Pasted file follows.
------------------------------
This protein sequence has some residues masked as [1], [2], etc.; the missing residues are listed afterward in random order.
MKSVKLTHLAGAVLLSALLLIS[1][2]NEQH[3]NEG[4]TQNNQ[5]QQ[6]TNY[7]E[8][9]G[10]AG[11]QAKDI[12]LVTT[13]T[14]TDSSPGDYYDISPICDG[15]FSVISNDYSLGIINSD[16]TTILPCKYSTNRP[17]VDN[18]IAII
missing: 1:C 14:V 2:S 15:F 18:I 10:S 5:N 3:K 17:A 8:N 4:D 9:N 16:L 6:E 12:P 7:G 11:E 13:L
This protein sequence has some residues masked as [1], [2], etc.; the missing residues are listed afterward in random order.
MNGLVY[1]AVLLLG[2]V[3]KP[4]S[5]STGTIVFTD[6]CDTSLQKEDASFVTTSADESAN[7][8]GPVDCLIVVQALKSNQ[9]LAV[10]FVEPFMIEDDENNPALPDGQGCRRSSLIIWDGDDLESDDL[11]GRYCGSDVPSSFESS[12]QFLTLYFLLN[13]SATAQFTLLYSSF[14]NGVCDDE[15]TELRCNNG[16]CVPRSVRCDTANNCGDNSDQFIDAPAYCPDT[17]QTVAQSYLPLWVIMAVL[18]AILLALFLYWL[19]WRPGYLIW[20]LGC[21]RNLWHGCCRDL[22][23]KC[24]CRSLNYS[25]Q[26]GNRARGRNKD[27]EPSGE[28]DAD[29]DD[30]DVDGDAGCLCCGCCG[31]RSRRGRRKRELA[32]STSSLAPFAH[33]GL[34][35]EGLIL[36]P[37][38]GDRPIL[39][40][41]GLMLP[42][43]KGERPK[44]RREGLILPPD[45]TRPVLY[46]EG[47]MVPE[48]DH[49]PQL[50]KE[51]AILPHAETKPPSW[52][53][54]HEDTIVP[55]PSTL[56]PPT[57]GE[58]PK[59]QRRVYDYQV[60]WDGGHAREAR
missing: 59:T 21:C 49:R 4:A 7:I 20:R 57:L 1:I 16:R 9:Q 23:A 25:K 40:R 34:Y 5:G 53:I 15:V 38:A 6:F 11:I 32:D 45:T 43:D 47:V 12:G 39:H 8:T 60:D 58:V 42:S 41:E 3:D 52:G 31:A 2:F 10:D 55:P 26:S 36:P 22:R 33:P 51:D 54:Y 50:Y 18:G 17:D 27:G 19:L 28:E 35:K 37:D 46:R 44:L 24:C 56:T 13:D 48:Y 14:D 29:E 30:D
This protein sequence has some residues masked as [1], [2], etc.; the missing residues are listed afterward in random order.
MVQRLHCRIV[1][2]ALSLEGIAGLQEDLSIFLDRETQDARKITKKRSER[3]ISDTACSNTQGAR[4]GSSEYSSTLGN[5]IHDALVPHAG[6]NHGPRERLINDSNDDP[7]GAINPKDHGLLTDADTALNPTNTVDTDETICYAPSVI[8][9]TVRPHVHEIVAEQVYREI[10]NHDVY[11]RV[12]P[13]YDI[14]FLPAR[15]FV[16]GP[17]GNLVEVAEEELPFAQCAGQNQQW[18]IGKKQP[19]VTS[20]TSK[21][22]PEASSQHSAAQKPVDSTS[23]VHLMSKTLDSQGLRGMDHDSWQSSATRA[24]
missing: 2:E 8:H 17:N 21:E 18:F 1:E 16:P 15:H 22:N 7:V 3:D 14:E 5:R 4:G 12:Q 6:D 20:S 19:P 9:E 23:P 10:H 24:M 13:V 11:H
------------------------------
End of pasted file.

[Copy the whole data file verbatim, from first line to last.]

This protein sequence has some residues masked as [1], [2], etc.; the missing residues are listed afterward in random order.
MKSVKLTHLAGAVLLSALLLIS[1][2]NEQH[3]NEG[4]TQNNQ[5]QQ[6]TNY[7]E[8][9]G[10]AG[11]QAKDI[12]LVTT[13]T[14]TDSSPGDYYDISPICDG[15]FSVISNDYSLGIINSD[16]TTILPCKYSTNRP[17]VDN[18]IAII
missing: 1:C 14:V 2:S 15:F 18:I 10:S 5:N 3:K 17:A 8:N 4:D 9:N 16:L 6:E 12:P 7:G 11:E 13:L
This protein sequence has some residues masked as [1], [2], etc.; the missing residues are listed afterward in random order.
MNGLVY[1]AVLLLG[2]V[3]KP[4]S[5]STGTIVFTD[6]CDTSLQKEDASFVTTSADESAN[7][8]GPVDCLIVVQALKSNQ[9]LAV[10]FVEPFMIEDDENNPALPDGQGCRRSSLIIWDGDDLESDDL[11]GRYCGSDVPSSFESS[12]QFLTLYFLLN[13]SATAQFTLLYSSF[14]NGVCDDE[15]TELRCNNG[16]CVPRSVRCDTANNCGDNSDQFIDAPAYCPDT[17]QTVAQSYLPLWVIMAVL[18]AILLALFLYWL[19]WRPGYLIW[20]LGC[21]RNLWHGCCRDL[22][23]KC[24]CRSLNYS[25]Q[26]GNRARGRNKD[27]EPSGE[28]DAD[29]DD[30]DVDGDAGCLCCGCCG[31]RSRRGRRKRELA[32]STSSLAPFAH[33]GL[34][35]EGLIL[36]P[37][38]GDRPIL[39][40][41]GLMLP[42][43]KGERPK[44]RREGLILPPD[45]TRPVLY[46]EG[47]MVPE[48]DH[49]PQL[50]KE[51]AILPHAETKPPSW[52][53][54]HEDTIVP[55]PSTL[56]PPT[57]GE[58]PK[59]QRRVYDYQV[60]WDGGHAREAR
missing: 59:T 21:C 49:R 4:A 7:I 20:R 57:L 1:I 16:R 9:Q 23:A 25:K 40:R 34:Y 5:G 53:I 15:V 38:A 6:F 11:I 32:D 45:T 43:D 47:V 12:G 39:H 8:T 60:D 58:V 42:S 41:E 3:D 52:G 31:A 2:F 10:D 55:P 26:S 36:P 22:R 33:P 51:D 54:Y 50:Y 18:G 17:D 27:G 19:L 28:E 35:K 37:D 46:R 44:L 24:C 56:T 13:D 48:Y 14:D 29:E 30:D
This protein sequence has some residues masked as [1], [2], etc.; the missing residues are listed afterward in random order.
MVQRLHCRIV[1][2]ALSLEGIAGLQEDLSIFLDRETQDARKITKKRSER[3]ISDTACSNTQGAR[4]GSSEYSSTLGN[5]IHDALVPHAG[6]NHGPRERLINDSNDDP[7]GAINPKDHGLLTDADTALNPTNTVDTDETICYAPSVI[8][9]TVRPHVHEIVAEQVYREI[10]NHDVY[11]RV[12]P[13]YDI[14]FLPAR[15]FV[16]GP[17]GNLVEVAEEELPFAQCAGQNQQW[18]IGKKQP[19]VTS[20]TSK[21][22]PEASSQHSAAQKPVDSTS[23]VHLMSKTLDSQGLRGMDHDSWQSSATRA[24]
missing: 2:E 8:H 17:N 21:E 18:F 1:E 16:P 15:H 22:N 7:V 3:D 14:E 5:R 4:G 12:Q 6:D 20:S 19:P 9:E 23:P 10:H 24:M 13:V 11:H